For example, women of reproductive age comprise a quarter of the people who are refugees or internally displaced as a result of war, famine and natural disaster. One in five is likely to be pregnant. Yet all too often frontline humanitarian staff are not trained or equipped to address their specific needs. Studies also indicate that men and boys are exposed to specific forms of violence and vulnerability which are often little understood or addressed by emergency response efforts. Fresh statistics drawn from the UN’s financial tracking system for humanitarian funding also indicate how little we know about whether aid effectively addresses gender and violence against women and girls, or not. To more effectively address humanitarian needs, we need to fix these gaps and weaknesses in our response.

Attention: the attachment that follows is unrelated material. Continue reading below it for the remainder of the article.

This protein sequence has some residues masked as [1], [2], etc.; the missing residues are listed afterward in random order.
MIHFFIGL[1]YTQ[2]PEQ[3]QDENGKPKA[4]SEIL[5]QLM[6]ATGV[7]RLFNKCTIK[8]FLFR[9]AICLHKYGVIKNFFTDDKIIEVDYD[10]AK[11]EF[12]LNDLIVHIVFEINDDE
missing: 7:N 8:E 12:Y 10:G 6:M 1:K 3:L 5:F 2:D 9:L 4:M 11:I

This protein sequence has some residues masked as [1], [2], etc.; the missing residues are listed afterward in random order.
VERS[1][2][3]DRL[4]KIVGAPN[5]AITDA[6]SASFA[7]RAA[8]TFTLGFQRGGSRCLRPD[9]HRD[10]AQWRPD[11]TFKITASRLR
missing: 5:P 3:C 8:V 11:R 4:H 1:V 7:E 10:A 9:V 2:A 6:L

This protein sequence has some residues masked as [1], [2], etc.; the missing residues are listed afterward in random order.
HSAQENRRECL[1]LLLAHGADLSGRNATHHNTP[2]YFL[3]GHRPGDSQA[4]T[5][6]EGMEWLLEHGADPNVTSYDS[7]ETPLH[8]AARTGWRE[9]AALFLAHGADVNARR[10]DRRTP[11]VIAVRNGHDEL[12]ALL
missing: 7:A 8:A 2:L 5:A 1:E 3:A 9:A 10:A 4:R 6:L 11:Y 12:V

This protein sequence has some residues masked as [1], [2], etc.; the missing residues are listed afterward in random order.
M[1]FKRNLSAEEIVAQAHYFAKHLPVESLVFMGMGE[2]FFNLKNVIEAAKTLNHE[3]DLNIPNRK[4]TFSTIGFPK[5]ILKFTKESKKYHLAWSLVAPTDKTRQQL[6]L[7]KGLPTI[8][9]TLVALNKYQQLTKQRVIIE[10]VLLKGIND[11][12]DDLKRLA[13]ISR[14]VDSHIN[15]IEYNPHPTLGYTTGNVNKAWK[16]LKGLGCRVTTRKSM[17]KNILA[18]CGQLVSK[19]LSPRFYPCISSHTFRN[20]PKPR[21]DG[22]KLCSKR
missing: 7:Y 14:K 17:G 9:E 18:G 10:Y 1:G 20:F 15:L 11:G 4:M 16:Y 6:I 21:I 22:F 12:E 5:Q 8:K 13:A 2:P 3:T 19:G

CARE International believes that the Call to Action on Violence Against Women and Girls in Emergencies offers an important platform to promote more effective global approaches to gender-based violence and gender equity in emergencies. The process has already brought together donors, NGOs and UN agencies on these issues at a senior level in an unprecedented fashion. To maximise this potential, we need to agree ways forward which broaden the list of stakeholders endorsing the Call to Action communiqué and translate the commitments into action at all levels. As states and multilateral organisations prepare for the World Conference on Disaster Risk Reduction and Resilience (2015) and the World Humanitarian Summit (2016), the Call to Action should put gender at the heart of wider reforms to the humanitarian system. This paper outlines practical recommendations on how to make this happen.